Text book

Extensive class notes will be made available for strictly private use in the class. Other resources will be linked on our course schedule page.

Important Footnotes

Academic Integrity: As a student at IU, you are expected to adhere to the standards contained in the Code of Student Rights, Responsibilities, and Conduct (the Code). Academic misconduct is defined as any activity that tends to undermine the academic integrity of the institution. Academic integrity violations include: cheating, fabrication, plagiarism, interference, violation of course rules, and facilitating academic dishonesty. When you submit an assignment with your name on it, you are signifying that the work contained therein is yours, unless otherwise cited or referenced. Any ideas or materials taken from another source must be fully acknowledged. Students should not share their work with any other students. If plagiarism or other cheating occurs, both students involved will be considered responsible even if the student sharing their work was unaware that academic misconduct would occur or had occurred. Ignorance of what constitutes academic misconduct or plagiarism is not a valid excuse. In addition, posting questions from quizzes/exams or assignments or downloading answers from online sources is considered academic misconduct. All suspected violations of the Code will be reported to the Dean of Students (Office of Student Conduct) and handled according to University policies. Sanctions for academic misconduct in this course may include a failing grade on the assignment, a reduction in your final course grade, or a failing grade in the course, among other possibilities. If you are unsure about the expectations for completing an assignment or taking a test or exam, be sure to seek clarification from your instructor in advance.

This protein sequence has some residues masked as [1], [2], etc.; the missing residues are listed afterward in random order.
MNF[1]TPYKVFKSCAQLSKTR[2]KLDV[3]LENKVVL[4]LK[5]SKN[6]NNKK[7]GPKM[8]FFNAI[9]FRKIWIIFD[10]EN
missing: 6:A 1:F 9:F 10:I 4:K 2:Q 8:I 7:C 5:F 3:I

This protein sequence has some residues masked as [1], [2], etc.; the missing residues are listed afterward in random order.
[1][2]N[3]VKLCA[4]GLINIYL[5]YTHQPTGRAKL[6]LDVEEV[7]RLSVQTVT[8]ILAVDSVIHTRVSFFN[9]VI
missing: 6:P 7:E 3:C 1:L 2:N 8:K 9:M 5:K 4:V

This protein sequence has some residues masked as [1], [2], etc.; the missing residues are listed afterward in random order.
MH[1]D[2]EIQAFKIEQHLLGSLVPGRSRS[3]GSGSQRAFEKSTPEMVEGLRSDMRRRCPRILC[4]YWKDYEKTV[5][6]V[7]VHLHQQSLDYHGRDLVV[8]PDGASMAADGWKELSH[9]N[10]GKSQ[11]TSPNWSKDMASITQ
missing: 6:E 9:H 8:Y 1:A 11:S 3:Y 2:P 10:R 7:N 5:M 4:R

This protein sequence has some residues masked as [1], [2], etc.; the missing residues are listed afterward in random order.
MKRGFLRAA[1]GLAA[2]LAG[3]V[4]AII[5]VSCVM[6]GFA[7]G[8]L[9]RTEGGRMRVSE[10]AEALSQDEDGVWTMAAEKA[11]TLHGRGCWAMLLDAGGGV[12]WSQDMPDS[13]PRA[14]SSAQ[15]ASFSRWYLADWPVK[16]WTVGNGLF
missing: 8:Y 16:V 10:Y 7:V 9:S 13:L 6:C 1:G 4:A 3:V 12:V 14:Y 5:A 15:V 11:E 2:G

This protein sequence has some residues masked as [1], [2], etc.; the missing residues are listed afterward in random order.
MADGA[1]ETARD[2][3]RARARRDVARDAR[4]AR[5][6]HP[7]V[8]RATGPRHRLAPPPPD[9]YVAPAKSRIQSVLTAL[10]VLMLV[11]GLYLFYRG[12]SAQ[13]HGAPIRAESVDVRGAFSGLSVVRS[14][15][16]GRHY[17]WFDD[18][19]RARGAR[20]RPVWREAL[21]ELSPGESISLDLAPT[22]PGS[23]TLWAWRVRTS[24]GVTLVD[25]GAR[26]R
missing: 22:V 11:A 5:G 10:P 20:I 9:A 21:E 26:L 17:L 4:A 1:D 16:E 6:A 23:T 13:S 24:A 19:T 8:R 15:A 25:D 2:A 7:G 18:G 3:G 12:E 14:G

Note Selling: Various commercial services have approached students regarding selling class notes/study guides to their classmates. Selling the instructor’s notes/study guides or uploading course assignments to these sites in exchange for access to materials for other courses is not permitted. Violations of this policy will be reported to the Dean of Students (Office of Student Conduct) as academic misconduct (violation of course rules). Sanctions for academic misconduct for this action may include a failing grade on the assignment for which the notes/study guides or assignments are being uploaded, a reduction in your final course grade, or a failing grade in the course, among other possibilities. Additionally, you should know that selling a faculty member’s notes/study guides individually or on behalf of one of these services using IU email, or via Canvas may also constitute a violation of IU information technology and IU intellectual property policies; additional consequences may result.

Online Course Materials: The instructor teaching this course holds the exclusive right to distribute, modify, post, and reproduce course materials, including all written materials, study guides, lectures, assignments, exercises, and exams. Some of the course content may be downloadable, but you should not distribute, post, or alter the instructor’s intellectual property. While you are permitted to take notes on the online materials and lectures posted for this course for your personal use, you are not permitted to re-post in another forum, distribute, or reproduce content from this course without the express written permission of the instructor.

GroupMe: Please note that you may receive emails from other students about joining GroupMe for individual classes via Canvas. Even though invitations to join the group may be issued through Canvas, they do not imply the endorsement of the course instructor. While GroupMe can be an effective tool for keeping in touch with classmates and clarifying information related to the course, it can also be source of unauthorized information sharing or collaboration among students. Collaborative efforts on assignments, quizzes and exams, including sharing or discussing answers when the instructor has not expressly authorized collaboration is considered cheating, If academic dishonesty occurs via GroupMe, everyone involved in the thread may be found responsible for academic misconduct since membership in the group suggests that that they have been able to view the information shared.